Last winter we received a wonderful donation from the National Union of Teachers (NUT), which included 380 archive boxes containing material published by the NUT itself and many other organisations operating in the areas of education, children and families.
Over the last year, we have checked and sorted these resources, discovering many interesting publications during the process. Among these, we have picked a few ‘gems’ and decided to share what we have learnt about each one.
Today is the turn of Education in nutrition by H. E. Magee and The teaching of dietetics by V. H. Mottram. Strictly speaking, these are not NUT outputs, but rather addresses delivered during the Union’s conferences of 1935 and 1936 and they don’t necessarily represent the views of the organisation. However the particular gatherings during which they were presented and the fact that there is only one year between the two indicate the Union’s level of interest around the issue of child nutrition in the years just before the Second World War. As acknowledged by Magee, this was also a consequence of the many discoveries made in this field starting from the beginning of the twentieth century.
Reading through the speeches, it’s clear for both authors that what children eat depends mainly on parents’ choices and that schools’ interventions are limited in this respect. However, they believe that educating pupils on the value of food is key to ensure that these will apply the good principles learnt in school when they become adults. In this sense, as explained by Magee, food education has both an intellectual and utilitarian objective, contributing “to the general happiness and well-being of the community” (p. 7).
This focus on the long-lasting benefits of good nutrition is in itself very modern and has remained a key area of discussion for policy makers throughout the years, with the discussion being extended to areas such as school meals and child obesity. Not surprisingly, our Official Publications collection includes a host of resources on all these subjects and many are also available online on our DERA repository.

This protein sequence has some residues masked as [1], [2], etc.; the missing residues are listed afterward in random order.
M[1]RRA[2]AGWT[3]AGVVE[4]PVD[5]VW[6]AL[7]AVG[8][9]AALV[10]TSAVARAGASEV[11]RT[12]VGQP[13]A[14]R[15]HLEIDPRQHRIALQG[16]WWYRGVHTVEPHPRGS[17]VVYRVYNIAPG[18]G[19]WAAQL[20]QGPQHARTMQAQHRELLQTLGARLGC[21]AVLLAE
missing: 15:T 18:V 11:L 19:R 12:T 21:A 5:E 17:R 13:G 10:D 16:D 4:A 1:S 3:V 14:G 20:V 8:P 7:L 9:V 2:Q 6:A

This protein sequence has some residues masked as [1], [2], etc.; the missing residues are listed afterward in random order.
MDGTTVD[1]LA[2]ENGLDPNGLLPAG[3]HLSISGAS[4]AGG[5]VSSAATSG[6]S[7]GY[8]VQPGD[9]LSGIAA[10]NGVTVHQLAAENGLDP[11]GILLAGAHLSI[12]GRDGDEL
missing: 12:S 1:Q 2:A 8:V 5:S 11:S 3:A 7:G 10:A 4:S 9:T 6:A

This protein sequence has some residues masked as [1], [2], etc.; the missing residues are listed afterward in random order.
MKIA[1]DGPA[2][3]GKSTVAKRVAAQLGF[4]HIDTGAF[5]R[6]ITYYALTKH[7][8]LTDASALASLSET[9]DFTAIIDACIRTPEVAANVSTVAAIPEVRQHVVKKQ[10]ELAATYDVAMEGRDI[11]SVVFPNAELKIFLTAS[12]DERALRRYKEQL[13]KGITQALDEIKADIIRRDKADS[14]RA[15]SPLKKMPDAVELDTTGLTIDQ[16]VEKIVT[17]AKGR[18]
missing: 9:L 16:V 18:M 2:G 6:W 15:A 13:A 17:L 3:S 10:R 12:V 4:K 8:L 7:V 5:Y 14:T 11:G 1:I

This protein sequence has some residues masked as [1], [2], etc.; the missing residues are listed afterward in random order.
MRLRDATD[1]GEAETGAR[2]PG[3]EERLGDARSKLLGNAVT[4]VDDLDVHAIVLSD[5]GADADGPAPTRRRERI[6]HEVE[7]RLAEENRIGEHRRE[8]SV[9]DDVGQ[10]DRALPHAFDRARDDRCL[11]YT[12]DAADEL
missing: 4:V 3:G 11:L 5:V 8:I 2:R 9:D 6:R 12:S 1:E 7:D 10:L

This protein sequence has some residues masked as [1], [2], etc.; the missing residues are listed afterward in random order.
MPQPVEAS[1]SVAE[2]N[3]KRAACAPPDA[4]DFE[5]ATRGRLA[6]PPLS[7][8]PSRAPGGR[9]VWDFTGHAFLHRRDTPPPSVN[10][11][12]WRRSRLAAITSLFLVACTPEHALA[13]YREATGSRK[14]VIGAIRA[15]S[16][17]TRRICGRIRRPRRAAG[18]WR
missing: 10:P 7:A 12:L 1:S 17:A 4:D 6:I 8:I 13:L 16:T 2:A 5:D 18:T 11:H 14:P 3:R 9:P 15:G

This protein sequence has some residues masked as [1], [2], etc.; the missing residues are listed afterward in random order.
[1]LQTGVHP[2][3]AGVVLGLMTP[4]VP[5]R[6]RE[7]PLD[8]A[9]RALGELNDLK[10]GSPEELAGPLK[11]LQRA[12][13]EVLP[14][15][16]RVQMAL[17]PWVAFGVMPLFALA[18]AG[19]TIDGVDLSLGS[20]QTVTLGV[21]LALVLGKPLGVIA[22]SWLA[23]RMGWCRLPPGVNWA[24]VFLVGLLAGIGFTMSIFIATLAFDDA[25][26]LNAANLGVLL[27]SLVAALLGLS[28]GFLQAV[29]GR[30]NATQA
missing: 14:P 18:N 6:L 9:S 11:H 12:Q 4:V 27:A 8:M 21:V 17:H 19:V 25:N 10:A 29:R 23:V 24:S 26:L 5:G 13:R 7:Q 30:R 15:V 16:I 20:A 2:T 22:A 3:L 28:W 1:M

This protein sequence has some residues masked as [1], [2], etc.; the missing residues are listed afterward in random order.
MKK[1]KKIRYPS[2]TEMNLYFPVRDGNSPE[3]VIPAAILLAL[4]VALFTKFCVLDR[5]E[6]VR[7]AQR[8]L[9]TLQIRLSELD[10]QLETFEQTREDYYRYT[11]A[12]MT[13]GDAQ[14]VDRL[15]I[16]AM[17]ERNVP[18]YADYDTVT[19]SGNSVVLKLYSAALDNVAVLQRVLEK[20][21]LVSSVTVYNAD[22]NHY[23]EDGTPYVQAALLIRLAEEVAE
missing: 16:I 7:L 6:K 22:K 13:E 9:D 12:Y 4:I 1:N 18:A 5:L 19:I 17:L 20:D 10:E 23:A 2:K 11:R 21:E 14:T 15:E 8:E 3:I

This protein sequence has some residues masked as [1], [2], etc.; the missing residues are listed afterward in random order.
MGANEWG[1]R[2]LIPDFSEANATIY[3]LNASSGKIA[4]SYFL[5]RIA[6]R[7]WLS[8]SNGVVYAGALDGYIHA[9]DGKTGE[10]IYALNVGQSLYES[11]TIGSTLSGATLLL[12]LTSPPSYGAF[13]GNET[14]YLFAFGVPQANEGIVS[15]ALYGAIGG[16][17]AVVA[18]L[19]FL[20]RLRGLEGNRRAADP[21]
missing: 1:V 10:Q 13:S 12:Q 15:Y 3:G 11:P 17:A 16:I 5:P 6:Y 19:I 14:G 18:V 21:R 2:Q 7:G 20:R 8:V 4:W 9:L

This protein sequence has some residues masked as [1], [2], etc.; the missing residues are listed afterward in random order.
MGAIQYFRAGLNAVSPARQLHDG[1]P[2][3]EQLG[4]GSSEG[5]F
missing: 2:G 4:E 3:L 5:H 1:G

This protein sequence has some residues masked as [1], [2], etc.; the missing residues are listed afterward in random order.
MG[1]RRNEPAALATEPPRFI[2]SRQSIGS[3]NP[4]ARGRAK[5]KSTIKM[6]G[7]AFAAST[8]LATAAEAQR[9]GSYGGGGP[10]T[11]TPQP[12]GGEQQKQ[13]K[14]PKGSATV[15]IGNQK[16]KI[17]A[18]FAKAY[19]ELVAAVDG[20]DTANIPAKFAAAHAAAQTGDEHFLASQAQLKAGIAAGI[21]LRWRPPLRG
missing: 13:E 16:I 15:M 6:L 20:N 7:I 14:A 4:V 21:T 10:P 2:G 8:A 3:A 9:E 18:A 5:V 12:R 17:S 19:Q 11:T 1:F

An interesting aspect in the two papers being considered relates to the choice of recommended vocabulary when teaching nutrition in the classroom. For Mottram, for example, technical terms should be avoided and foods should rather be presented in terms of how they affect us: some have “warming” properties, others help “build” the body, while some “protect” it, although the distinction between these three categories is less evident than one may think and some of the things we eat serve multiple purposes at once.
Magee seems less concerned about choice of terms when explaining things to pupils, but in the address foods are divided into “constructive”, “protective” and “energy-giving”. However, the author also provides a loosely scientific introduction to food properties, using words such as “carbo-hydrates”, “vitamins” and “proteins”.
A few other interesting things come to mind when reading the two papers: in the 1930s nutrition education was part of Domestic Science, a wide-ranging subject that has since been renamed Home Economics and is sometimes taught as several separate disciplines, such as Food Technology, Design and Textiles and Woodwork; for a scholar keen to explore the evolution of the subject, all the various terms would likely be relevant when performing a catalogue search. It may also be fascinating to research how much time was dedicated to understanding food properties as opposed to cooking during lessons, with Mottram suggesting that pupils spend far too long in front of the stove, when in fact they should learn “the right principles of feeding” as well.
Still related to choice of vocabulary, it’s also interesting to see that “elementary school”, an expression we generally associate with United States, was in fact common in the United Kingdom at the time the two addresses were delivered. It was only replaced by “primary school” in the years following the 1944 Education Act, when the school system was organised around three main stages: primary, secondary and further education. Once again, the different terminology would need to be kept in mind by anyone with an interest in historical research.
These two items, like all the others included in this donation, are currently uncatalogued, although this will be the next step in our project. In the meantime, if you’d like to find out more about the contents of the donation, please check our LibGuide.